To be more precise, I am interested in knowing if the intuition that a Euclidean zero vector does not have a particular direction is actually correct, and if there is a rigorous formulation that would back it up.
Wikipedia's entries on the zero vector seems to agree with that intuition, but as always, one shouldn't blindly trust Wikipedia: in one place, it is stated that a zero vector "is orthogonal to all other vectors with the same number of components," while in another, it is stated that "two vectors can be considered orthogonal if and only if their dot product is zero, and they have non-null length." Correct me if I am wrong, but these two statements contradict each other.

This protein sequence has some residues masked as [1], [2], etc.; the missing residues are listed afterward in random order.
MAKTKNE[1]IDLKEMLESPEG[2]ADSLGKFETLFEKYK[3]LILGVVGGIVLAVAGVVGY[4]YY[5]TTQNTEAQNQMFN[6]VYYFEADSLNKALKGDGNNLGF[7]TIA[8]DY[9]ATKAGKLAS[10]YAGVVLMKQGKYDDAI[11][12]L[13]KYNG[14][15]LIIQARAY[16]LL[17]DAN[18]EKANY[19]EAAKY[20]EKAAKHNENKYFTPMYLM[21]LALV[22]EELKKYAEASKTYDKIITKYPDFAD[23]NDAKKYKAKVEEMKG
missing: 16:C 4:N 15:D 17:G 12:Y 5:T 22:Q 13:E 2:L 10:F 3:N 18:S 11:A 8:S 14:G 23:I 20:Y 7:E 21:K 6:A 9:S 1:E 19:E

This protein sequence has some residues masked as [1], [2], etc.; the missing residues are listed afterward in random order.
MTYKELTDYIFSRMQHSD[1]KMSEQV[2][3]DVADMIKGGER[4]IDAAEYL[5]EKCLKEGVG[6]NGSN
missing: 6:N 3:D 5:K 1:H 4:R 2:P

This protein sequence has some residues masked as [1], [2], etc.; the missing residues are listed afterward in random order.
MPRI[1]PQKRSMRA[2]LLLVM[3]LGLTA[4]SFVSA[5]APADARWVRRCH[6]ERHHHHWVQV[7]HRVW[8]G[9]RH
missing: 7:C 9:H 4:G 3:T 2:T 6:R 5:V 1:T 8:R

This question popped up in my head when I heard someone arguing that since a Euclidean vector is defined as a geometric entity that has both a magnitude and direction, and since a zero vector is a vector with length 0, then it is only fitting for a zero vector to have a "direction 0." I am personally inclined to say that a zero vector does not have a particular direction, but as I said, I would like to know if there is a rigorous formulation that would lead to this conclusion.
And to put the question in a less "discussion-inducing" form, is there an agreement on the direction of a Euclidean zero vector?